Don't call Toledo "Slow-ledo" around Karyn McConnell Hancock. The City Council member can't stand the nickname.
"Toledo gets a bad rap in Ohio," she says. The perception of her hometown as a snail of a city irks her. "I want to change that, definitely."
Appointed, then elected to council in 2003, Mrs. McConnell Hancock is among the candidates for the six open at-large seats. The council's president pro tem says her work experience gives her an edge among the politicos.
"As an attorney, I can see how legislation affects people's lives," she says.
In the past two years, she has carved out the criminal justice niche for herself, chairing the Violence Against Women Act committee.
The group created a domestic violence report for police, which adds statements of all witnesses, descriptions of the scene, and photographs taken by the officers with new digital cameras.
The additional data make for better prosecutions, she says.
Of the issues facing council, hammering out a budget will be the first big challenge.
"We made such tremendous cuts last year," she says, adding they didn't reduce the public safety budget or institute a garbage collection tax, but those money-savers will "probably resurface."
Like most of the other candidates, she cites economic and downtown development, safety, and regionalism as major issues for the city to tackle in the next few years.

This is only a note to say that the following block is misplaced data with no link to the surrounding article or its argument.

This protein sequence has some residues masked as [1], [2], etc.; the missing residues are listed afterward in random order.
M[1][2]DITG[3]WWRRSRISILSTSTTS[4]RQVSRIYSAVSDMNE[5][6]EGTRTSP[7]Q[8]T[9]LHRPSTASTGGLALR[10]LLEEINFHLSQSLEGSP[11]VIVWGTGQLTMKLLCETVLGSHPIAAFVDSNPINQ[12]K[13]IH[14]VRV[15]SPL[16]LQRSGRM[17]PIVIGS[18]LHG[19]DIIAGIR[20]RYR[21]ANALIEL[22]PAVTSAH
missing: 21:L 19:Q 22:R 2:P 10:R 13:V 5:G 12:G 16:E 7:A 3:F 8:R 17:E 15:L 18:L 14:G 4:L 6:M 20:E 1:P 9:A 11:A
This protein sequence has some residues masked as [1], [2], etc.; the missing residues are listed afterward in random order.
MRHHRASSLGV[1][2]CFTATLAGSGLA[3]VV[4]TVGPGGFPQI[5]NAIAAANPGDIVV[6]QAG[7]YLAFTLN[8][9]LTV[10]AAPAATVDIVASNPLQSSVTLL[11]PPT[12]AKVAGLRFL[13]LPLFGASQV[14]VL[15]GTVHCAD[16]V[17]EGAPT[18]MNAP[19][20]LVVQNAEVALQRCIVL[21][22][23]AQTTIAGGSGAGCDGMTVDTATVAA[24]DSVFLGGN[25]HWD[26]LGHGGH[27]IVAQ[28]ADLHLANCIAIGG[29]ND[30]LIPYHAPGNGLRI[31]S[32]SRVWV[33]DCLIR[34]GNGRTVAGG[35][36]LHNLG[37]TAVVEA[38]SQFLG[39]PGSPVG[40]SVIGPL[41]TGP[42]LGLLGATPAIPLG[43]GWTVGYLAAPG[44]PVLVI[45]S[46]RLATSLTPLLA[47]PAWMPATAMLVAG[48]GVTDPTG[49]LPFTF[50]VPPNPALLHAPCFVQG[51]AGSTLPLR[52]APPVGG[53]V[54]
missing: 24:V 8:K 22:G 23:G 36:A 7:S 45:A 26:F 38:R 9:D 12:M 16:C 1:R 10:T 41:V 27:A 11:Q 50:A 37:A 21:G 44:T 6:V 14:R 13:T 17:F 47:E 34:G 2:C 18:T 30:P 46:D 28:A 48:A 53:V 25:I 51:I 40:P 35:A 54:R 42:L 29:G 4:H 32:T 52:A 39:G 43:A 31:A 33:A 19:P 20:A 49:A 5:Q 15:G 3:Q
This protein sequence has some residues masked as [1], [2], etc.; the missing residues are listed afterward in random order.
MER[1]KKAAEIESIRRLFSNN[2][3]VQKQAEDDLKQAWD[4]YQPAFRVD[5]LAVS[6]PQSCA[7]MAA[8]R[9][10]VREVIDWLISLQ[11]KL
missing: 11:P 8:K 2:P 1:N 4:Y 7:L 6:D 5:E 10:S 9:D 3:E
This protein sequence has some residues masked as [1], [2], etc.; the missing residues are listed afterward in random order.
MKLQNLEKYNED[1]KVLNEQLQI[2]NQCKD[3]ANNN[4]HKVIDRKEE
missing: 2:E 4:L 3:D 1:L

"We're realizing we can't do everything alone. It makes sense to pool our resources," she says of the need to team up with the suburbs. "It just makes sense."
As for the downtown, she wants to see the area become a destination, as it was during her childhood.
"I would like that to be a big thing - coming downtown on a Saturday afternoon for entertainment purposes," Mrs. McConnell Hanocock says.
Some ways to achieve that goal include more visible security to battle the perception that downtown isn't safe and adding incentives to keep businesses in the area.
Both would help keep activity in the district more consistent through the year, she says, which would entice people to come back.
She got into politics because "I thought the city needed young faces, young ideas," she says. "I wanted to help. I still want to continue to help."
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